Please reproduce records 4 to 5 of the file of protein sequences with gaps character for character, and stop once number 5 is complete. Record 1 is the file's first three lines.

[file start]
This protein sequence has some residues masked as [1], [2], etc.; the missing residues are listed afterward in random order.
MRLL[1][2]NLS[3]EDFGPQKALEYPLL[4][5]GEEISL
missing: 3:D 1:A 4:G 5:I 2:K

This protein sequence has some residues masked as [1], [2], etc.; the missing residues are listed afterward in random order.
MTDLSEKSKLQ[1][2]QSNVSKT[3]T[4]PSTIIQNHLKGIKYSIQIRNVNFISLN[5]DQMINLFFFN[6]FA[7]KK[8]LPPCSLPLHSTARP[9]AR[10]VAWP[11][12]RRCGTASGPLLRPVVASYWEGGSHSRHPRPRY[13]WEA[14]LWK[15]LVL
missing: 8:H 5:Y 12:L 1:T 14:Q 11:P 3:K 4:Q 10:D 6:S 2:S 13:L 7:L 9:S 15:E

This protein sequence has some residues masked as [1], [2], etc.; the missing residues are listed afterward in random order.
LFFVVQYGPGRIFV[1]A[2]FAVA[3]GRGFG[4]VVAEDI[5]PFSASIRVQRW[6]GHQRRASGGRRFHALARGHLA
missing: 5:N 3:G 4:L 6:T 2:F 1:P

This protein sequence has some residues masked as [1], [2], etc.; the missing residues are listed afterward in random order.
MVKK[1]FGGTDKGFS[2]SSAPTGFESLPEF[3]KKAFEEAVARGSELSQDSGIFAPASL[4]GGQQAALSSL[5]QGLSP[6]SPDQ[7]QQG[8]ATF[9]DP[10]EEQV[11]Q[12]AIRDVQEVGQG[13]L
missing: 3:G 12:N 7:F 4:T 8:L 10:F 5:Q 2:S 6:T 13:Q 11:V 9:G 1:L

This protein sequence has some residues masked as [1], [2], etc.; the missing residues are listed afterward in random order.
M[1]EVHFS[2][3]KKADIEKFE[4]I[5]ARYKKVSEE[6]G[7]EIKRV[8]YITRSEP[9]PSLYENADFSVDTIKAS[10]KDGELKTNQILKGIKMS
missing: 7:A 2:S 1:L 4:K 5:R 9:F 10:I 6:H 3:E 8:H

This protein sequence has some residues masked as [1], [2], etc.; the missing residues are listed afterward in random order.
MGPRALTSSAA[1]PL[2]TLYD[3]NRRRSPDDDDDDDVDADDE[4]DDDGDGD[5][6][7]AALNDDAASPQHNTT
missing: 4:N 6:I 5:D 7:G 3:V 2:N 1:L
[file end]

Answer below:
This protein sequence has some residues masked as [1], [2], etc.; the missing residues are listed afterward in random order.
MVKK[1]FGGTDKGFS[2]SSAPTGFESLPEF[3]KKAFEEAVARGSELSQDSGIFAPASL[4]GGQQAALSSL[5]QGLSP[6]SPDQ[7]QQG[8]ATF[9]DP[10]EEQV[11]Q[12]AIRDVQEVGQG[13]L
missing: 3:G 12:N 7:F 4:T 8:L 10:F 5:Q 2:S 6:T 13:Q 11:V 9:G 1:L

This protein sequence has some residues masked as [1], [2], etc.; the missing residues are listed afterward in random order.
M[1]EVHFS[2][3]KKADIEKFE[4]I[5]ARYKKVSEE[6]G[7]EIKRV[8]YITRSEP[9]PSLYENADFSVDTIKAS[10]KDGELKTNQILKGIKMS
missing: 7:A 2:S 1:L 4:K 5:R 9:F 10:I 6:H 3:E 8:H